The three went to the hospital and dropped Mullinix off. Bowie and Dante headed back home, stopping at a nearby gas station on the way — the last place Dante was seen in public, the start of the hour and 40-minute clock.

They then went back to Bowie’s place. Bowie said he locked himself out because he couldn’t find his house key. So he and Dante hung out in his car for a while.

He and Mullinix messaged each other and chatted on a video call. Bowie noted Dante fell in the car, and he and Mullinix chatted about it.

Bowie also said Dante fell while getting out of the car and slammed his chin on the door frame.

Time wore on, heading into the 16-minute window Barker highlighted in Thursday's closing arguments.

Bowie said he decided to take Dante back to the hospital to be with Mullinix. He gave the child a Teddy Graham, he said.

As he drove along North George Street, he said, he heard a thump and saw Dante had fallen against the car door. Dante wasn’t breathing.

Bowie testified he pulled over and then pulled Dante to the driver’s seat. He said he gripped Dante’s jaw and neck with his right hand as he tried to fish the cookie out with this left.

Meanwhile, Bowie said, he did a crude CPR that blew cookie mush from Dante’s windpipe through his nose as Bowie tried chest compressions to get him breathing again.

All the while, Bowie said, he was driving south to the hospital, hitting green lights before he pulled over again around Maple Street.

He also said he was on a video call with Mullinix, telling her about the choking and the CPR.

Bowie arrived with Dante about 10:20 p.m. and handed the boy over to medical personnel.

Barker disputed Bowie’s story.

“This is one miraculous ride,” he said of the drive to the hospital.

Barker suggested the story about being locked out and hanging out in the car was false because investigators found a diaper bag in the home’s bedroom.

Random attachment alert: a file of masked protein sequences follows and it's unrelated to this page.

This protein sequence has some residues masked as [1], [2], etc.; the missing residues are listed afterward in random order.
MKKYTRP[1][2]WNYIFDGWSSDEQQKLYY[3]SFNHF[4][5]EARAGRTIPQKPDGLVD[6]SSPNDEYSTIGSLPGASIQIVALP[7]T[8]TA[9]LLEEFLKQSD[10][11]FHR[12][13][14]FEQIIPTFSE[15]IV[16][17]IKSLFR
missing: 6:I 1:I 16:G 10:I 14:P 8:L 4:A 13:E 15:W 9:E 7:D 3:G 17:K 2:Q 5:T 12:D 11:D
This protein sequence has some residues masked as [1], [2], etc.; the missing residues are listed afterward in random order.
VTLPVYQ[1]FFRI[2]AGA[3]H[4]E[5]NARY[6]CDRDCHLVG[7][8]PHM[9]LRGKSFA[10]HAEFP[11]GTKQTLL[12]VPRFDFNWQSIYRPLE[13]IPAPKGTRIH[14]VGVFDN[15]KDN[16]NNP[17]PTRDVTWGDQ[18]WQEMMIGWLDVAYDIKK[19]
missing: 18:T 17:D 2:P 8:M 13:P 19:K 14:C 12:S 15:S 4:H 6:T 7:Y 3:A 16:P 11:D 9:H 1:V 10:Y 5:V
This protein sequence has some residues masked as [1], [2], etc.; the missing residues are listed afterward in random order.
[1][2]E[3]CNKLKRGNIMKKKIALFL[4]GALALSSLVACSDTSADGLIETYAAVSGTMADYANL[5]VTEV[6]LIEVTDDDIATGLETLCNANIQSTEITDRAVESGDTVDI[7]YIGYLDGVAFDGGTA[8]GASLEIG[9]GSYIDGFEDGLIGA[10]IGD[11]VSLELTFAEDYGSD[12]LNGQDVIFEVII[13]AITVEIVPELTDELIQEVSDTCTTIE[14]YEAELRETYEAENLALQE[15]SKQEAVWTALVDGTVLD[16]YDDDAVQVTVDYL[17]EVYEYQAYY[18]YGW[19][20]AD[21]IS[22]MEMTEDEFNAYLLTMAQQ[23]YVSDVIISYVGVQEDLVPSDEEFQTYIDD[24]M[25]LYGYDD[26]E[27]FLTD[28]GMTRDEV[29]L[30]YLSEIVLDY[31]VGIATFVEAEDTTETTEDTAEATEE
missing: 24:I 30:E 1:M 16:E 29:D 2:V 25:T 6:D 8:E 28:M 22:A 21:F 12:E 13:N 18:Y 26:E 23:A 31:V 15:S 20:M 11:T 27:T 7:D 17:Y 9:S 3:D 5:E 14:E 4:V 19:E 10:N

He said the 16-minute window was where the violence could have happened inside the house.

“Right there, 9:50 to 10:06 p.m., he’s truly isolated and alone," Barker said. "There’s no contact with anybody. It is solely two people: the defendant and Dante Mullinix. And that is more than enough time to have unleashed a deadly onslaught.”

Holt pointed out that neighbors heard nothing. Similarly, Holt said there was no evidence of violence in the home.

Doctors recorded serious bruises all over Dante’s body — fresh wounds that layered over bruises that were seen on him during previous visits by medical professionals. Bowie said he’d seen Dante's bruising for days.

The autopsy concluded that Dante died from traumatic brain injury — diffuse axonal injury — along with strangulation and suffocation. Doctors said the injury would’ve been immediate, and that Dante couldn’t have walked around for hours with it.

A medical expert for the defense supported Bowie’s story, saying Dante died from accidental choking, which cut off oxygen to his brain and caused it to swell.

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Holt alleged Mullinix caused the injuries that ultimately led to her son's death.

“I am making this case about Leah,” he said.

He accused her of neglecting Dante’s care, and said she likely caused the bruises that showed up in medical exams prior to Sept. 6.

Mullinix, 26, is also charged in the case with a felony count of child endangerment. She's expected to appear in court in January, according to court records.

— Reach Aimee Ambrose at aambrose@yorkdispatch.com or on Twitter at @aimee_TYD.